Sunday Morning Medicine

A weekly check-up of gender, medicine, and history in the news Jane Austen’s whisper network. Do quarantines work? A history. A global history of the war on cannabis. Need an abortion? There’s an app for that. DNA sleuths read the coronavirus genome. Goth won’t die, but it wants a funeral anyway. Pigeons identify breast cancer… Read more →

Becoming Rodin’s Lover: Camille Claudel and Mental Illness

“Why have there been no great women artists?” feminist art historian Linda Nochlin asked in her 1971 essay of the same title. She explained that, while there have absolutely been women artists of skill, character, and genius, they have struggled against the social and institutional frameworks that encouraged their male counterparts. One of these women,… Read more →

The “Textile Memoir”: A Review of Threads of Life by Clare Hunter

I read this beautiful book as slowly as possible because I desperately did not want it to end. Part memoir and part history, Clare Hunter’s Threads of Life: A History of the World Through The Eye of A Needle (Abrams Press, 2019) is a gorgeous exploration of needlework in its contemporary and historical context that… Read more →

Fight Cancer like a Feminist

On May 2, 2018, I was coming out of anesthesia from an emergency appendectomy when I learned I might have cancer. After an excruciating five days in the hospital, my surgeon confirmed that I had moderately differentiated adenocarcinoma but was unsure as to the type of cancer. While it may sound cliché, my life quite… Read more →

Sunday Morning Medicine

A weekly check-up of gender, medicine, and history in the news Your chemical romance. The work of getting clean. War can never be feminist. A brief history of royal titles. The healthiest baby I ever had. California’s forgotten slave history. Labor solidarity is the best medicine. Trans women and uterus transplants. The ERA and anti-trans… Read more →

World War II Romance Takes Flight: With Every Letter by Sarah Sundin

A confession: I am a fairly new romance reader. I only picked up my first true romance novel about a year ago. However, I grew up hearing a true story that could be straight out of a historical romance. My grandparents met and had a shipboard romance just after World War II as they served… Read more →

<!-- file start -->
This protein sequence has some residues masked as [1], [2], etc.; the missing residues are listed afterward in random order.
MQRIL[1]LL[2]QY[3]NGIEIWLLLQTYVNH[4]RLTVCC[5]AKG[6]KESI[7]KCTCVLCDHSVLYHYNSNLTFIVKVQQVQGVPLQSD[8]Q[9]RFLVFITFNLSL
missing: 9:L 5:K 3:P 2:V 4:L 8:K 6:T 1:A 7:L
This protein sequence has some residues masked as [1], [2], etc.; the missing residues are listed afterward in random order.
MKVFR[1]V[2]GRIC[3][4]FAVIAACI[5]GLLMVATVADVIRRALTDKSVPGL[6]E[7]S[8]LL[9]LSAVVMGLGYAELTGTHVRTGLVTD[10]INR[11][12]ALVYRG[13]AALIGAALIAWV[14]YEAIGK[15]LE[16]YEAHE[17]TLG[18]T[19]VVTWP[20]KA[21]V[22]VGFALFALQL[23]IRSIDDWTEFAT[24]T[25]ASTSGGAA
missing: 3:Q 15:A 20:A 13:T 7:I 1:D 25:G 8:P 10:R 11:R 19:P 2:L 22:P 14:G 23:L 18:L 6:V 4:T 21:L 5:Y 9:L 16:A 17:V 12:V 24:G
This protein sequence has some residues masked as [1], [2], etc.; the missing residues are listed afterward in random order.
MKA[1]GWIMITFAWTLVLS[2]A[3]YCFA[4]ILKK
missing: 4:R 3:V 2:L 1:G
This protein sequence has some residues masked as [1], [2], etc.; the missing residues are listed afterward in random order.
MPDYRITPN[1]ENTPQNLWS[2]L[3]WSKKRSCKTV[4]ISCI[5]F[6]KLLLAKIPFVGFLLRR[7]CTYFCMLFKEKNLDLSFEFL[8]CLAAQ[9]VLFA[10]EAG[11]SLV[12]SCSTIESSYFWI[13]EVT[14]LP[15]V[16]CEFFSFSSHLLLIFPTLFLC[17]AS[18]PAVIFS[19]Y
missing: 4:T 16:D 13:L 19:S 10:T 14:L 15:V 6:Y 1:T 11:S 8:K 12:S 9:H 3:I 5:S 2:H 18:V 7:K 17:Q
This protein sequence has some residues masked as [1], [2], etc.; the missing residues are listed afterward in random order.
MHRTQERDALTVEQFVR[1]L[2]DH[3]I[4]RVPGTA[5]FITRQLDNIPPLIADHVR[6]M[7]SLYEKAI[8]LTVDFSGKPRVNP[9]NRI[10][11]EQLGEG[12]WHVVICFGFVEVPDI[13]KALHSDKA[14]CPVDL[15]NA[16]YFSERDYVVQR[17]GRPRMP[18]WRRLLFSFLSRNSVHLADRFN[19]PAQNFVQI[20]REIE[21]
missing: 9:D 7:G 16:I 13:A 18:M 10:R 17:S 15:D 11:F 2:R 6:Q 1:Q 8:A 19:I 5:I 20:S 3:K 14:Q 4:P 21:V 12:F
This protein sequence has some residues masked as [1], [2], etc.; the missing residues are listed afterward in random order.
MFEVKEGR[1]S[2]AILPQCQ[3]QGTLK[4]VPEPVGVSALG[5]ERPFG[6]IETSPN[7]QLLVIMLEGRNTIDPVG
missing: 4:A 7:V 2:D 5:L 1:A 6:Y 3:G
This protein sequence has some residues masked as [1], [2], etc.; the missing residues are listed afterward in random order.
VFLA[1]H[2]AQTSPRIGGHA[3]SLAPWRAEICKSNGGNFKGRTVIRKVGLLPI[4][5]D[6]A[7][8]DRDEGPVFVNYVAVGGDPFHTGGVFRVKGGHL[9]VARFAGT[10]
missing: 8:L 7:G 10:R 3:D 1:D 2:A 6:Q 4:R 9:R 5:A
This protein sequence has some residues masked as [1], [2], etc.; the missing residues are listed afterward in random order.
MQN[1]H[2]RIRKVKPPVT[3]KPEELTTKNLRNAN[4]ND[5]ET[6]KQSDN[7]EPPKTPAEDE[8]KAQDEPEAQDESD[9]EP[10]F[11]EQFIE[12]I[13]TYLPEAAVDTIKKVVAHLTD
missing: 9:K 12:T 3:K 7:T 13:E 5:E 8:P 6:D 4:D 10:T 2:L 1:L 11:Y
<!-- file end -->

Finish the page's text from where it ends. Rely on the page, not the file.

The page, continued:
Celebrating the Fourth Age: Mapping Menopause with Curiosity and Love

Darcey Steinke’s Flash Count Diary: Menopause and the Vindication of Natural Life is a beautiful and complex book grappling with the experience of menopause. The author interweaves research with her personal experience. What is menopause? What should it be? From the deep discomforts of sleeplessness and hot flashes to her eventual landing place that one… Read more →

Containing Explosives: The Cold War Link between Bombs and Breasts

I don’t know that it’s possible to watch Mad Men without experiencing a healthy envy of Betty Draper’s flawless white, suburban housewife aesthetic. Produced by Matthew Weiner and created by Lionsgate Television, Mad Men (2007–15) brilliantly narrates the gripping Cold War story of mysterious executive Donald Draper and his colorful coworkers and acquaintances at an… Read more →

Assassination as Cure: Disease Metaphors and Foreign Policy

On January 3, 2020, I was at my mother’s house where CNN is her constant companion. A drone strike ordered by President Donald Trump had killed Iranian Major General Qassem Soleimani and nine others. I was horrified and wanted to hear the news, but I was only half-listening because I hate CNN’s so-called analysis and… Read more →

Sunday Morning Medicine

A weekly check-up of gender, medicine, and history in the news Charting pain in 1879. So you want to be a beatnik?  Documenting sex ed in queer bodies. Teen girls don’t need routine pelvic exams. What’s the deal with mail-in sperm start-ups? A year’s diary of reckoning with climate anxiety. How medieval surgeons shaped sex… Read more →